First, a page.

The Genetics and Properties of Cereal Ribosome-Inactivating Proteins

Author(s): Mario Motto, Elisabetta Lupotto.

Journal Name: Mini-Reviews in Medicinal Chemistry

Volume 4 , Issue 5 , 2004

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Plants contain proteins that are capable of inactivating ribosomes, commonly referred to as Ribosome Inactivating Proteins (RIPs). These particular plant proteins have received attention in biological and biomedical research because of their unique biological activities towards animals and human cells as cellkilling agents. Some of the best-characterised RIPs have been isolated from exotic plants, but they have also been found in cereals and other food crops. Cereals contain, in general, RIPs in the endosperm protein pool: they share a high similarity with all the other RIPs retaining, however, characteristic features forming a distinct class which diversified significantly during evolution. They appear to be involved in quite different physiological roles, such as defence against pathogens and / or involved in regulatory and developmental processes. This review aims to provide a critical assessment to work related to cereal RIP with particular emphasis to the maize RIPs.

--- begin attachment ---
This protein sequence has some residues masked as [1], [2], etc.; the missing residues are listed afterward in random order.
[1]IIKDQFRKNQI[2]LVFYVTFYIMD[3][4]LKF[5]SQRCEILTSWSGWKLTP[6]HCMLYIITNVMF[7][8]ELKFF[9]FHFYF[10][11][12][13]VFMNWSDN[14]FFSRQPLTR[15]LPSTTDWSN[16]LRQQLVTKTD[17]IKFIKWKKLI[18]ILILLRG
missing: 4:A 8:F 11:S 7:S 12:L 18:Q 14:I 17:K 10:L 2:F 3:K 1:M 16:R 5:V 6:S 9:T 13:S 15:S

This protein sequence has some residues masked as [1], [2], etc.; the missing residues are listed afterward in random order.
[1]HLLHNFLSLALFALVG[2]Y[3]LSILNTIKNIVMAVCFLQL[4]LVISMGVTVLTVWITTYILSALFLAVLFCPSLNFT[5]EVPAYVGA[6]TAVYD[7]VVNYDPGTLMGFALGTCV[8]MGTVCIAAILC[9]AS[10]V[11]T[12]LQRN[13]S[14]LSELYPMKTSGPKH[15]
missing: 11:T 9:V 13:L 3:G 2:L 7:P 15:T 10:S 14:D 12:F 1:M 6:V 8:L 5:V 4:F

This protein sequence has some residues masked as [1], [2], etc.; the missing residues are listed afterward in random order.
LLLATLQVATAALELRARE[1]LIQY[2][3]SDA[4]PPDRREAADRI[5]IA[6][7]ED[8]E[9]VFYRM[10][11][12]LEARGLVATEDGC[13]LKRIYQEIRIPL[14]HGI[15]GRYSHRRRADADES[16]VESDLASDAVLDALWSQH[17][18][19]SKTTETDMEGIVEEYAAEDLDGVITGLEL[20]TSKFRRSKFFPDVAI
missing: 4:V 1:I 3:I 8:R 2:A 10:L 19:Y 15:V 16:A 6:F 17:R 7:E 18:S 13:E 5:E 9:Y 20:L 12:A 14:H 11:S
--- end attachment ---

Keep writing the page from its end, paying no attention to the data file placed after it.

Keywords: cereal species, barley, maize, ribosome-inactivating protein

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Article Details

Year: 2004
Page: [493 - 503]
Pages: 11
DOI: 10.2174/1389557043403873
Price: $65

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